Under the category of improving at-risk K-3 readers, the district received a 17%. According to the state, 84 students moved to being on track and 377 students started off track. The district also received 20 RIMP deductions. RIMP stands for Reading Improvement and Monitoring Plan. Districts are required to create a RIMP for students not on track to be proficient in English language arts by the end of third grade. Approximately 47.6% of Piqua third graders scored proficient on the state English language arts test.

“At Risk K-3 does not indicate the level of progress and work that is happening with early readers,” Thompson said. “These students missed a large portion of their developmental years in reading due to the pandemic. Nearly 400 students started ‘off track’ this school year with our beginning assessments, which is a direct result of the pandemic school shutdowns and numerous interruptions with illnesses, quarantines, and to our daily instruction.”

Thompson said the graduation rate was also impacted by the pandemic, stating some of the district’s 18-year-old senior students became “disengaged from learning during the pandemic due to family needs, work, personal decisions, etc., and did not complete their course work.” Piqua’s four-year graduation rate was 89.5% and five-year graduation rate was 91%.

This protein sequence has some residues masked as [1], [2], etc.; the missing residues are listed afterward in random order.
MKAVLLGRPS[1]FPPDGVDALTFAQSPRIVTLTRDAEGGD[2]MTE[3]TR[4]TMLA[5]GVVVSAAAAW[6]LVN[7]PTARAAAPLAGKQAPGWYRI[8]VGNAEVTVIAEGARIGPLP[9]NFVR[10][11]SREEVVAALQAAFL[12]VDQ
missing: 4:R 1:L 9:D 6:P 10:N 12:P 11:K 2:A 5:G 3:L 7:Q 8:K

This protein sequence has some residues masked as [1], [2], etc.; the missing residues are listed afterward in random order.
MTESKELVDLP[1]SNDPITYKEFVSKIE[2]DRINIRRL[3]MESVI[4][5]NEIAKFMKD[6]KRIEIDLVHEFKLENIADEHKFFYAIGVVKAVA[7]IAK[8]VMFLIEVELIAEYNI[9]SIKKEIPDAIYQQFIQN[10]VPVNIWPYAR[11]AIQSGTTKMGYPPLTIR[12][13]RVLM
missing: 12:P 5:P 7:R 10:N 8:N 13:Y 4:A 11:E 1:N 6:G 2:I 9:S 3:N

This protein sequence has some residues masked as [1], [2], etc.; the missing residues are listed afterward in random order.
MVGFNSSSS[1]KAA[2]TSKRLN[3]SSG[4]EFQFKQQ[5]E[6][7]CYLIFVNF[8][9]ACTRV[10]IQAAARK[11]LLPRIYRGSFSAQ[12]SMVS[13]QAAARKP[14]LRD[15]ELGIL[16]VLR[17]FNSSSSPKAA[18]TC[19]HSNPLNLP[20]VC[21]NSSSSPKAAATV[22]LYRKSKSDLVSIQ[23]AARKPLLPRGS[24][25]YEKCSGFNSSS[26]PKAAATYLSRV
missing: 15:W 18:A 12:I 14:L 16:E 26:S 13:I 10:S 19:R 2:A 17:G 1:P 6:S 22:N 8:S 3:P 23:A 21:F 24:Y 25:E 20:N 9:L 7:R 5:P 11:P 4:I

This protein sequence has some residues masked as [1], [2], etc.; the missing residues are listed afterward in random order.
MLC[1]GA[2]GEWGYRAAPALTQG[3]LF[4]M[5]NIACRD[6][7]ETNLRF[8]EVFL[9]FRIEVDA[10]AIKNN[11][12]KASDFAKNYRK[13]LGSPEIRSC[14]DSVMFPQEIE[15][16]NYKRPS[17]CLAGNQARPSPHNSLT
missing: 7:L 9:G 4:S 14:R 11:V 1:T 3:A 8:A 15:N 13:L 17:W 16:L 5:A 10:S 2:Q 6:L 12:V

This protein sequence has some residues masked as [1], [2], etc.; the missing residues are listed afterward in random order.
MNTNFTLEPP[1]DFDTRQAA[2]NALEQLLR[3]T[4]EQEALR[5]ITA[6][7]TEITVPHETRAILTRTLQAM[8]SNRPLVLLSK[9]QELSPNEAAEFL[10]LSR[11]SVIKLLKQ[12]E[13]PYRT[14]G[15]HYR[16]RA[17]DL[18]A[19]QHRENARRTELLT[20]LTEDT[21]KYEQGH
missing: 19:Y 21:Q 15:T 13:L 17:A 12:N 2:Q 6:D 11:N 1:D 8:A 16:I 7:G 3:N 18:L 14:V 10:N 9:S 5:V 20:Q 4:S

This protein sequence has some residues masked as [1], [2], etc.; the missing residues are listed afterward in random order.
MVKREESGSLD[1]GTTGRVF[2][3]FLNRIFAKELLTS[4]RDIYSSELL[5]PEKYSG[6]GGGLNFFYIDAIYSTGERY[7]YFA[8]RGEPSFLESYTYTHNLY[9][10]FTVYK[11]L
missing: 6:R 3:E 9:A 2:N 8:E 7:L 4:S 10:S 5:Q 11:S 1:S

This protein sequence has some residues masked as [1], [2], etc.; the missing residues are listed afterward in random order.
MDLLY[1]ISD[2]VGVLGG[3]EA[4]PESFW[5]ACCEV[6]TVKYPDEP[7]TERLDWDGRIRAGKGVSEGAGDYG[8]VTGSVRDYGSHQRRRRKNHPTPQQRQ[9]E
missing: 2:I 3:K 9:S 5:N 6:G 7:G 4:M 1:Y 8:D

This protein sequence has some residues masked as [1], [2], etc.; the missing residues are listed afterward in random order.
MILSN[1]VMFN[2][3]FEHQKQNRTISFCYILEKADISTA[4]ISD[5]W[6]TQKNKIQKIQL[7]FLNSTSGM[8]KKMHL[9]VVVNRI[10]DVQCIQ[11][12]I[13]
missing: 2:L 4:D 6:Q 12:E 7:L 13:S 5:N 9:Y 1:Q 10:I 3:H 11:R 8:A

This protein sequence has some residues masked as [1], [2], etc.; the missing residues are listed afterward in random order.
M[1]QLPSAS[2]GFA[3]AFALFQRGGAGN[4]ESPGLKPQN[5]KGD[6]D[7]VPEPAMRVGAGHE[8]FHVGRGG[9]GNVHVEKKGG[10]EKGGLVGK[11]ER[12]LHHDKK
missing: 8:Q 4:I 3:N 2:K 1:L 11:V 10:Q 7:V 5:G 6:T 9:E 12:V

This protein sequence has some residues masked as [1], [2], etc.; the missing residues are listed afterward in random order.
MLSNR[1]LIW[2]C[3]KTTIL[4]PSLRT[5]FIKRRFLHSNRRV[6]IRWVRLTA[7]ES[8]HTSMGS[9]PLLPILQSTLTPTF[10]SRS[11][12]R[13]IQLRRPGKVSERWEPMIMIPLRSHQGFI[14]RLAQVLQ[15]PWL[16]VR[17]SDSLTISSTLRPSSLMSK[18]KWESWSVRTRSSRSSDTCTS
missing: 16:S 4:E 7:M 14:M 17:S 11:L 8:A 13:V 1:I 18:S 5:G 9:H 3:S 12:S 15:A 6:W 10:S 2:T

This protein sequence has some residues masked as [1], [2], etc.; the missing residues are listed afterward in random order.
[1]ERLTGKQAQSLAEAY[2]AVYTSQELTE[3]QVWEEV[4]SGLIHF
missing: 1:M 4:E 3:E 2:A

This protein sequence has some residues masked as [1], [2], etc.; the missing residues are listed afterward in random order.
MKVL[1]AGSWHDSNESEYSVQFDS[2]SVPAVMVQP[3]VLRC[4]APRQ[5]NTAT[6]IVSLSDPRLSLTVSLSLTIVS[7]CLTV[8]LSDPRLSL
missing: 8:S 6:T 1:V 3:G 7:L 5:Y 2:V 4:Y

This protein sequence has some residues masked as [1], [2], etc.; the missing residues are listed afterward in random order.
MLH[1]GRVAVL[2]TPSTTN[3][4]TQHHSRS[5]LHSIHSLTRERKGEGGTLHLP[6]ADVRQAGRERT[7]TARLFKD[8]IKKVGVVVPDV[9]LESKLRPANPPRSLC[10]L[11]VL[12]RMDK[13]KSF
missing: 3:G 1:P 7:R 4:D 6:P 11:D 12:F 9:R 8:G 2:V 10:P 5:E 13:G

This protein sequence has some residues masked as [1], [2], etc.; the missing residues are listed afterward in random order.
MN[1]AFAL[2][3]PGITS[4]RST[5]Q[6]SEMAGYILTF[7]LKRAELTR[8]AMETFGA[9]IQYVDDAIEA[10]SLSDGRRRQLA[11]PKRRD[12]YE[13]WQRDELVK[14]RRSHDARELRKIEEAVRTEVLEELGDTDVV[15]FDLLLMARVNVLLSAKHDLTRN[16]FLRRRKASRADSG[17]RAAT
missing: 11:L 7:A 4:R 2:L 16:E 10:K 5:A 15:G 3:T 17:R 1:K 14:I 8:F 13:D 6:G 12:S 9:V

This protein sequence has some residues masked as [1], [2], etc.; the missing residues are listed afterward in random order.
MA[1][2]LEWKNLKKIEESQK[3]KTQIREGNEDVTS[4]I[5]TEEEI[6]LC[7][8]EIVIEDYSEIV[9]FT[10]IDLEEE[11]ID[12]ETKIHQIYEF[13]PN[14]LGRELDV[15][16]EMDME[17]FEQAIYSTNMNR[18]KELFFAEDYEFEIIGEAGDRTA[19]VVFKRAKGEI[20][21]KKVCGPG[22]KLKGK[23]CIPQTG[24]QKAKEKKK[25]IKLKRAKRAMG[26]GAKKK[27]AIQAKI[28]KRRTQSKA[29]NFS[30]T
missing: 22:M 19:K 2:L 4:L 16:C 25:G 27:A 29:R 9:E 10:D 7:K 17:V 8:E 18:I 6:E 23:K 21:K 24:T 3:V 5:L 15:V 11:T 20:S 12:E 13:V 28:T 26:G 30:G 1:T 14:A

“For some of our students, two years have passed since they have been in a typical or ‘normal’ learning environment void of COVID complications,” Thompson said. He highlighted second grade students who have yet to have a school year not impacted by the pandemic.

“That means their kindergarten and first grade years that are critical were highly impacted by the pandemic,” Thompson said. “The last ‘normal’ school year a freshman at the high school had was their sixth grade year. There are important stages and processes that typically happen for students in junior high that are important for a strong transition to high school and much of this was impacted in negative ways due to the pandemic as well. Similar things could be said about all grades.”

Thompson said teachers in kindergarten through sixth grade are using standards-based grading to determine exact progress on state standards at each grade level.